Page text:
Speeches in Parliament
Ms RISHWORTH (Kingston) (16:12): Adelaide, and indeed South Australia, has stunning coastlines, and there's nowhere that has better coastlines than the southern Adelaide region. Of course, the previous state government had been working to not only make the southern area and the coastline accessible to local residents but also boost tourism through the completion of the Adelaide Coastal Trail. There are still areas of that coastal trail that are to be completed—the Witton Bluff area between Christies Beach and Port Noarlunga, the Hallett Cove Foreshore and the Port Stanvac area.
Ms RISHWORTH (Kingston) (16:18): I rise today to acknowledge the generosity of my local community during my recent winter appeal. Each winter, my office acts as a drop-off point for donations of food, beanies, scarves, blankets, toiletries and animal food. The donations go to vulnerable members of the local community who are struggling over the cooler months. This year, I've been absolutely overwhelmed by the generosity of our community. Over 90 individuals and 20 community groups have brought in donations. Many of these people were not well off themselves but have given what they can to help those in need.
Ms RISHWORTH (Kingston) (16:31): Thank you, Mr Deputy Speaker Laundy! The Hopgood Theatre is the beloved performing arts centre in my electorate and is it at risk. The state Liberal government has refused to commit long-term funding for the Hopgood Theatre, and the result is that its future is in jeopardy.
Ms RISHWORTH (Kingston) (12:14): I rise to speak on the Veterans' Entitlements Amendment Bill 2018. This bill amends the Veterans' Entitlements Act in relation to how the Department of Veterans' Affairs administers bereavement payments, correcting an inadvertent error from amendments made in 1996. This bill reinstates an element which deals with the provision of bereavement payments and recovery of overpayment of a surviving partner.
Ms RISHWORTH (Kingston) (19:40): Today I rise to express the deep concern of the electors of Kingston— the confusion and the chaos that has left them, quite frankly, bewildered. Why do we have a new Prime Minister? Why has this government spent the whole of the last few months talking about itself, talking about who is going to win the hunger games of being Prime Minister? That confusion, exasperation and frustration has been particularly palpable around my community. But, of course, what they know deep down is that the Liberal Party may have changed its leader yet again but nothing has changed for the Australian people. We still have one of the most out-of-touch governments in living memory, and the now Prime Minister was the out-of-touch Treasurer that this country has had to endure for the last three years.
Ms RISHWORTH (Kingston) (16:06): I rise today to express the increasing frustration of many of my constituents at the government's lack of real action on live sheep exports. We saw a few months ago some horrific footage of the mistreatment of animals being transported to the Middle East.
Ms RISHWORTH (Kingston) (15:12): I would like to associate the opposition with the words of the minister. I know that many members of parliament went to local services around the country and reflected on the weekend on that service and sacrifice. It is very fitting that we recognise that in the House today and also recognise those families.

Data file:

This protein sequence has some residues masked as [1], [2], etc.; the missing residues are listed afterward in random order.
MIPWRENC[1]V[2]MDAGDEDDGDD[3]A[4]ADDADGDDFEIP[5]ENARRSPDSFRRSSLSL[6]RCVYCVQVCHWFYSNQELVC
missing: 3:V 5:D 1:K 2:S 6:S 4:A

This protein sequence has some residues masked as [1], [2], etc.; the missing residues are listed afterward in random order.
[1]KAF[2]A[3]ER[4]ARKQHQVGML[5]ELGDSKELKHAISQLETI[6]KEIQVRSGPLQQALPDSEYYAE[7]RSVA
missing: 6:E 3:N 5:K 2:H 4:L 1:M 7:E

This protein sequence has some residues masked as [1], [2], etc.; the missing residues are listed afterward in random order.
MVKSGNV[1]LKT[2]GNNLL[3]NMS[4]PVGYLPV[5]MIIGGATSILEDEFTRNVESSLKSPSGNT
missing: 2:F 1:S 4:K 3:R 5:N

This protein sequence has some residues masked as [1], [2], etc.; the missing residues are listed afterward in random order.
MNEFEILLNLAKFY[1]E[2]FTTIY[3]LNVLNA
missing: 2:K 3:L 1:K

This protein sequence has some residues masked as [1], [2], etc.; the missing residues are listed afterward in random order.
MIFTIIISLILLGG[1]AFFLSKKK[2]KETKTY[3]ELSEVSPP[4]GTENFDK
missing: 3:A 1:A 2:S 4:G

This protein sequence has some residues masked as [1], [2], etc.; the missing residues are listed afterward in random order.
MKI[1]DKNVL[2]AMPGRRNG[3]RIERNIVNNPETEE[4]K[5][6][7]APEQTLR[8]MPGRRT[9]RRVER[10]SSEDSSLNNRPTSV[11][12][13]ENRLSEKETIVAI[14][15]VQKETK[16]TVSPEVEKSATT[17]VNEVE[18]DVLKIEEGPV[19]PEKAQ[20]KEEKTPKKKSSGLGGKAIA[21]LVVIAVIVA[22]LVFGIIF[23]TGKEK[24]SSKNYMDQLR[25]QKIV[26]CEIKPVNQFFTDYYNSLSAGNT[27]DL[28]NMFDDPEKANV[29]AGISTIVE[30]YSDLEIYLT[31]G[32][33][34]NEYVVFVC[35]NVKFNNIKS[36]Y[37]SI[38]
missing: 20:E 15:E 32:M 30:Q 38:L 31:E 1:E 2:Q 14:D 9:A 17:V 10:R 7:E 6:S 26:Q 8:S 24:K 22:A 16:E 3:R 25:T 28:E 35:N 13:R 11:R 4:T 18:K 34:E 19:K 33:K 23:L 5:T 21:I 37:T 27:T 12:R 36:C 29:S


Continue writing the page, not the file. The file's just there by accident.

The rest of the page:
Ms RISHWORTH (Kingston) (11:05): I'm very pleased to get the unexpected opportunity to speak on the Enhancing Online Safety (Non-consensual Sharing of Intimate Images) Bill 2018. This bill is a really important step in the right direction. Like the member for Sydney, who spoke earlier, something I did not have to deal with as a young person was the difficulty and some of the challenges posed by having a phone, a camera and the internet. Of course, there are a lot of benefits with the internet, but there are also some risks, and one of those risks is having intimate images of yourself shared when that is out of your control. I've spoken to a number of people to whom this has happened, and they've said that they felt so disempowered. That lack of control has a really big impact, along with shame and along with humiliation—I think those are the right words for it. It is very, very distressing.
Ms RISHWORTH (Kingston) (15:13): This matter of public importance is critically important. There is nothing more important than the early education of our children, and Labor knows this. We have known this for a long time. On this side of the House, we know that quality early education leads to a range of better education, social and health outcomes. It literally lays down the solid foundation for life.
Ms RISHWORTH (Kingston) (18:56): Before I get into the substance of this debate, I'm pleased to know and to hear from the members that in the Liberal Party they are now up for centralised wage fixing. Forget enterprise bargaining, forget anything but centralised, industry-wide wage fixing! I'm pleased to hear that the Liberal Party no longer has WorkChoices as an article of faith. The member for Corangamite may not have been here, but I was here when we were unpicking WorkChoices. The Liberal Party left us with zero industrial relations architecture. It was dog eat dog, and get what you can from your employer. We know that there are members of the IPA in the Liberal Party that say that there should be no minimum wage whatsoever. You should get for your labour what the company will actually assign to you. Quite frankly, these are crocodile tears coming from the member for Corangamite, when we know that it is an article of faith for the Liberal Party that they want to rip up centralised wage fixing and enterprise bargaining and have each employee go and beg for their wage—beg individually for what they can get and hope that it puts bread on the table.